Does Each Incident of Discrimination Constitute a Seperate Actionable 'unlawful Employment Practice' ?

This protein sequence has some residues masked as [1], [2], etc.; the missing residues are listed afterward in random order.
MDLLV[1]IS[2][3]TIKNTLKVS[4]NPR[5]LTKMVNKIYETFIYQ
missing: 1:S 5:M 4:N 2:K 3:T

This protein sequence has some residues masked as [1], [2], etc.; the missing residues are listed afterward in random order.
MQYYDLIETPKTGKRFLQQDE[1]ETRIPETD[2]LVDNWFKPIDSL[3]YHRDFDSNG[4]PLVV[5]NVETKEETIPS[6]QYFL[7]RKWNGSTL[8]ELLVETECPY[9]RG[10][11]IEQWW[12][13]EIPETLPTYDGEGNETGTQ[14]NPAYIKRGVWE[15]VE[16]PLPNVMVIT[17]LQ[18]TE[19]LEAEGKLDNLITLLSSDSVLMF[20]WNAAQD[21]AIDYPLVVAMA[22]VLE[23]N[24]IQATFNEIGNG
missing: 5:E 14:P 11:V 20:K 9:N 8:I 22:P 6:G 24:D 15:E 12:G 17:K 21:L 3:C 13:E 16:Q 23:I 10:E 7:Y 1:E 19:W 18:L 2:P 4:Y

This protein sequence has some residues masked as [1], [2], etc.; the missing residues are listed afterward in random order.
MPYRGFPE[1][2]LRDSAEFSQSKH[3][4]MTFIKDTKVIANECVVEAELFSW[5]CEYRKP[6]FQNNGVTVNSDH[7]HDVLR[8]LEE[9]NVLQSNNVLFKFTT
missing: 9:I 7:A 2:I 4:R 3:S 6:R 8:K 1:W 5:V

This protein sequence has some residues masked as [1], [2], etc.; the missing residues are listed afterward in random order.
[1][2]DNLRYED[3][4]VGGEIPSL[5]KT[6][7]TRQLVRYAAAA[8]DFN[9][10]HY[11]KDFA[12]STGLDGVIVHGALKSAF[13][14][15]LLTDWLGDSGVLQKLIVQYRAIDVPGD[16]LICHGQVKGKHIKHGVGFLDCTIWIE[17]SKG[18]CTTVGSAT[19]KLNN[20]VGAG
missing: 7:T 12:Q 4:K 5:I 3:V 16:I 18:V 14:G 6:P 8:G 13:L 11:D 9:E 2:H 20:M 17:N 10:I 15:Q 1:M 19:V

Does Each Incident of Discrimination and Retaliatory Adverse Employment Decision Constitute a Seperate Actionable 'Unlawful Employment Practice' ? In AMTRAK v. Morgan, 536 U.S. 101, 122 S. Ct. 2061, 153 L. Ed. 2d 106 (2002), the Supreme Court addressed the "continuing violation" theory under Title VII. It rejected a claim that discrete injuries, including a failure to promote the plaintiff, arising outside the 300-day limitations period were actionable as part of a continuing violation the Court noted that 42 U.S.C. 2000e-2 explains "unlawful employment practices" in great detail, including discrete acts such as failure to hire. The Court stated: "Discrete acts such as termination, failure to promote, denial of transfer, or refusal to hire are easy to identify. Each incident of discrimination and each retaliatory adverse employment decision constitutes a separate actionable 'unlawful employment practice.'" Morgan, 536 U.S. at 114. Plaintiffs stress in their reply brief that this Court has acknowledged that under Morgan "[e]ach discrete act, therefore, constitutes a separate actionable unlawful employment practice, and starts a new clock for filing charges alleging that act." Barra v. Rose Tree Media School District, 858 A.2d 206, 213 (Pa. Cmwlth. 2004). See also Ledbetter v. Goodyear Tire & Rubber Co.U.S, 127 S. Ct. 2162, 2169, 167 L. Ed. 2d 982 (2007) (citing Morgan, 536 U.S. at 113): "But of course, if an employer engages in a series of acts each of which is intentionally discriminatory, then a fresh violation takes place when each act is committed."